Cell therapy centered on IL-1Ra is neuroprotective in experimental stroke.

Clausen BH, Lambertsen KL, Dagnæs-Hansen F, Babcock AA, von Linstow CU, Meldgaard M, Kristensen BW, Deierborg T, Finsen B - Acta Neuropathol. (2016)

IL-1Ra-overproducing BM cells stimulate microglial production of IL-1Ra. a GFP+ BM cells in the cortex of C57BL/6 mice 2, 4 and 6 h after pMCAo, but not in non-lesioned controls (Ctl). b BM profiles, cells numbers and IL-1Ra mRNA expression in BM from IL-1Ra-Tg (Tg) and LM mice. cDot plots showing flow cytometric profiles of CFSE+ BM cells 6 h after pMCAo (5.5 h after BM transplantation). d Infiltrating CFSE+ BM cells and CFSE− CD11b+CD45high leukocytes in LM–LM and Tg–LM mice 6 h after pMCAo. e MFI of IL-1Ra in gated CFSE+ BM cells 6 h after pMCAo, the CFSE+ BM cells originated from LM and IL-1Ra-Tg (Tg) donor mice. f–iDot plots showing flow cytometric profiles with isotype quadrants (f, h) and quantification of IL-1Ra+ CD11b+CD45highCFSE− leukocytes (g) and IL-1Ra+ CD11b+CD45dimCFSE− microglia (i) in LM, LM–LM and Tg–LM 6 h after pMCAo. Statistical data are presented as mean ± SD, n = 4/group (Kruskal–Wallis test with Dunns post hoc test), *#P < 0.05, **##P < 0.01. Scale bar 100 µm (a) and 10 µm (c)
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Fig5: IL-1Ra-overproducing BM cells stimulate microglial production of IL-1Ra. a GFP+ BM cells in the cortex of C57BL/6 mice 2, 4 and 6 h after pMCAo, but not in non-lesioned controls (Ctl). b BM profiles, cells numbers and IL-1Ra mRNA expression in BM from IL-1Ra-Tg (Tg) and LM mice. cDot plots showing flow cytometric profiles of CFSE+ BM cells 6 h after pMCAo (5.5 h after BM transplantation). d Infiltrating CFSE+ BM cells and CFSE− CD11b+CD45high leukocytes in LM–LM and Tg–LM mice 6 h after pMCAo. e MFI of IL-1Ra in gated CFSE+ BM cells 6 h after pMCAo, the CFSE+ BM cells originated from LM and IL-1Ra-Tg (Tg) donor mice. f–iDot plots showing flow cytometric profiles with isotype quadrants (f, h) and quantification of IL-1Ra+ CD11b+CD45highCFSE− leukocytes (g) and IL-1Ra+ CD11b+CD45dimCFSE− microglia (i) in LM, LM–LM and Tg–LM 6 h after pMCAo. Statistical data are presented as mean ± SD, n = 4/group (Kruskal–Wallis test with Dunns post hoc test), *#P < 0.05, **##P < 0.01. Scale bar 100 µm (a) and 10 µm (c)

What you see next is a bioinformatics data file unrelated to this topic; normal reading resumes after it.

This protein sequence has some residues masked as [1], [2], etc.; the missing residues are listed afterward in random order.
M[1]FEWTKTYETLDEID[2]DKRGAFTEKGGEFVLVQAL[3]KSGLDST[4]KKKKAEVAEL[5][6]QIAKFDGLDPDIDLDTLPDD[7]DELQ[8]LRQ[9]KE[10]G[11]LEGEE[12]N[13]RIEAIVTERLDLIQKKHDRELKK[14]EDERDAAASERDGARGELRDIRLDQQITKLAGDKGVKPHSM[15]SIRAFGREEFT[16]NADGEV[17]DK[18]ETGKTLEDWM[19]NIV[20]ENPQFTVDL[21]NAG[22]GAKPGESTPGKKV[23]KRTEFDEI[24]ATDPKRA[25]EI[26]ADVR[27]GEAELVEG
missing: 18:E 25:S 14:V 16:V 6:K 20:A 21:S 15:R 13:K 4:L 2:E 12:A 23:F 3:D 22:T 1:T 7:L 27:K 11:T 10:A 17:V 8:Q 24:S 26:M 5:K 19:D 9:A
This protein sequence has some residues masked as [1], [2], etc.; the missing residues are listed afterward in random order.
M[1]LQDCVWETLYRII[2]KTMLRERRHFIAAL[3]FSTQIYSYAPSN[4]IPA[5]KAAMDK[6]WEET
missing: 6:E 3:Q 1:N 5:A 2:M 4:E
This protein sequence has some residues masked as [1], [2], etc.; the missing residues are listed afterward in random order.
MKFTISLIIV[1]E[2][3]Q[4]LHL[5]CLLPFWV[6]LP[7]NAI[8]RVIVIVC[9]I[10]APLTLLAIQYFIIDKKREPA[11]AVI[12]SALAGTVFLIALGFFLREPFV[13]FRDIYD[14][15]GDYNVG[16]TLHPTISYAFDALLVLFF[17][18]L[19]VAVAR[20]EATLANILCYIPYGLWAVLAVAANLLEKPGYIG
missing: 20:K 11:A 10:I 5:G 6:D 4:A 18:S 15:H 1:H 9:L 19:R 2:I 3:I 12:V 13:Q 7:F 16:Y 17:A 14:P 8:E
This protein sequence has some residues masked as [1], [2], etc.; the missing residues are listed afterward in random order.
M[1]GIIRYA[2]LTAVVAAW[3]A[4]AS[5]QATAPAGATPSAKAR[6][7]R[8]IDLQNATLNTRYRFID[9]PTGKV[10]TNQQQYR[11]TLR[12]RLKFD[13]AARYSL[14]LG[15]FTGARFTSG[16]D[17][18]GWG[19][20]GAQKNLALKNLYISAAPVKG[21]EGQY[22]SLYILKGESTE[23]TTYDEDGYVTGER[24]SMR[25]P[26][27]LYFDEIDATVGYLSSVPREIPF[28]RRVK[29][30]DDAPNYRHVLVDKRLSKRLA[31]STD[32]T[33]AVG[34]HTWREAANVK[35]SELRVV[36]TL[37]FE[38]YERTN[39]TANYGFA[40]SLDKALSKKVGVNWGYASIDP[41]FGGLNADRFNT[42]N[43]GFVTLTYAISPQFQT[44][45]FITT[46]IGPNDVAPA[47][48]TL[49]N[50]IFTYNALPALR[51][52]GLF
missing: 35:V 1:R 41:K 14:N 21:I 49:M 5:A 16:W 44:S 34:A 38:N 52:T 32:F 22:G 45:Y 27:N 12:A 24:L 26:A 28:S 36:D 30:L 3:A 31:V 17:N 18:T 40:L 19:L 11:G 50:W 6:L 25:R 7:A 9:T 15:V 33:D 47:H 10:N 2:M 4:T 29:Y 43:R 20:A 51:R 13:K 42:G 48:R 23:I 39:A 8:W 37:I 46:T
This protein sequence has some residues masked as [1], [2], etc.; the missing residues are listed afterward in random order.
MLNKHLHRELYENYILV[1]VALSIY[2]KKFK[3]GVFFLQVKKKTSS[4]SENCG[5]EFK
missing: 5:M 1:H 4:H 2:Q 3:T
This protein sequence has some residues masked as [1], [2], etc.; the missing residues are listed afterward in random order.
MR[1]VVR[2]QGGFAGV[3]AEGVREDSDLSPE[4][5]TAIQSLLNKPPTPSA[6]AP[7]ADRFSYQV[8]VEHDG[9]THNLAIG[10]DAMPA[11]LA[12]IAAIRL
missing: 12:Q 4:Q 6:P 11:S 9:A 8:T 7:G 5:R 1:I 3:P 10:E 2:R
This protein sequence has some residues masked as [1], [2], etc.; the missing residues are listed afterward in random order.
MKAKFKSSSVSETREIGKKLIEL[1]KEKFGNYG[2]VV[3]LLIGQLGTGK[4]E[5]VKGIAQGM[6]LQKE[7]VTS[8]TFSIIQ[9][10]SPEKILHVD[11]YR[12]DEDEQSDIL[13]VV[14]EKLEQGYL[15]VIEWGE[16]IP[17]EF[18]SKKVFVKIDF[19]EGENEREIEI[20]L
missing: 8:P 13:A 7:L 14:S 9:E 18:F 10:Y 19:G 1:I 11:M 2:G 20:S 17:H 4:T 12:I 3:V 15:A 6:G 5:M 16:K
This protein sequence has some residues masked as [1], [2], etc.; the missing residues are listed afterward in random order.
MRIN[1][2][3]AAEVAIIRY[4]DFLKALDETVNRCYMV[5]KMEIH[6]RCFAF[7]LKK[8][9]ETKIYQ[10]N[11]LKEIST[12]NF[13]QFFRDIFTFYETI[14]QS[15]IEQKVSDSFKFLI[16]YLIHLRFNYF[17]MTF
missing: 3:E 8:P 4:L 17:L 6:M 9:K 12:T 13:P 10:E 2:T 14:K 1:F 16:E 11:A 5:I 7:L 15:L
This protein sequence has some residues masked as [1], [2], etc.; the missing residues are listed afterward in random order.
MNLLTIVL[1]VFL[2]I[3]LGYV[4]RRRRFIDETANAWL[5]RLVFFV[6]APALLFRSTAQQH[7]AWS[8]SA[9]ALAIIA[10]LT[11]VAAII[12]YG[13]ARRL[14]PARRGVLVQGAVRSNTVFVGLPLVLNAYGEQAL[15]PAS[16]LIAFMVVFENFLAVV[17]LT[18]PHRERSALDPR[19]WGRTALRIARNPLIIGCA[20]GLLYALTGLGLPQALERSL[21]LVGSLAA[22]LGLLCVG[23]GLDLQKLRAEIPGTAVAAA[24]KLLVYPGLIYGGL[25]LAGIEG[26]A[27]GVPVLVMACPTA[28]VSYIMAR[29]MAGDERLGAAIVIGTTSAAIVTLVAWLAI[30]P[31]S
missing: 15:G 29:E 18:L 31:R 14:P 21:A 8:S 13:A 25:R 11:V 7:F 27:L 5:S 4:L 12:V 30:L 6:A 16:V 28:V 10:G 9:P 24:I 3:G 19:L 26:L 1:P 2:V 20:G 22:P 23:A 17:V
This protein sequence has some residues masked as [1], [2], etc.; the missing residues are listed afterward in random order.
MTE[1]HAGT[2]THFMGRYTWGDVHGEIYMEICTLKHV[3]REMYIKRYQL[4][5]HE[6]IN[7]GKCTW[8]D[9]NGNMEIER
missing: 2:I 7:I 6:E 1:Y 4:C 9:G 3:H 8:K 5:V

Mentions: Having shown that leukocyte-derived IL-1Ra can be neuroprotective using irradiation BM chimeric mice, we next tested the ability of BM cells to infiltrate the ischemic cortex when injected post-stroke. First, we evaluated the ability of BM cells to infiltrate the developing infarct, by injecting GFP+ BM cells into the tail vein of C57BL/6 mice 30 min after pMCAo. We identified GFP+ cells as soon as 2 h after pMCAo, increasing in numbers at 4 and 6 h (n = 4/group), while no cells were found in the cortex of non-lesioned controls (Fig. 5a). Next, we analyzed BM samples isolated from IL-1Ra-Tg and LM mice, and showed that samples, as expected, were similar regarding the BM profiles and the unit volume (cells/ml), but that BM cells from IL-1Ra-Tg mice showed higher expression of IL-1Ra mRNA than BM cells from sibling donors (Fig. 5b).Fig. 5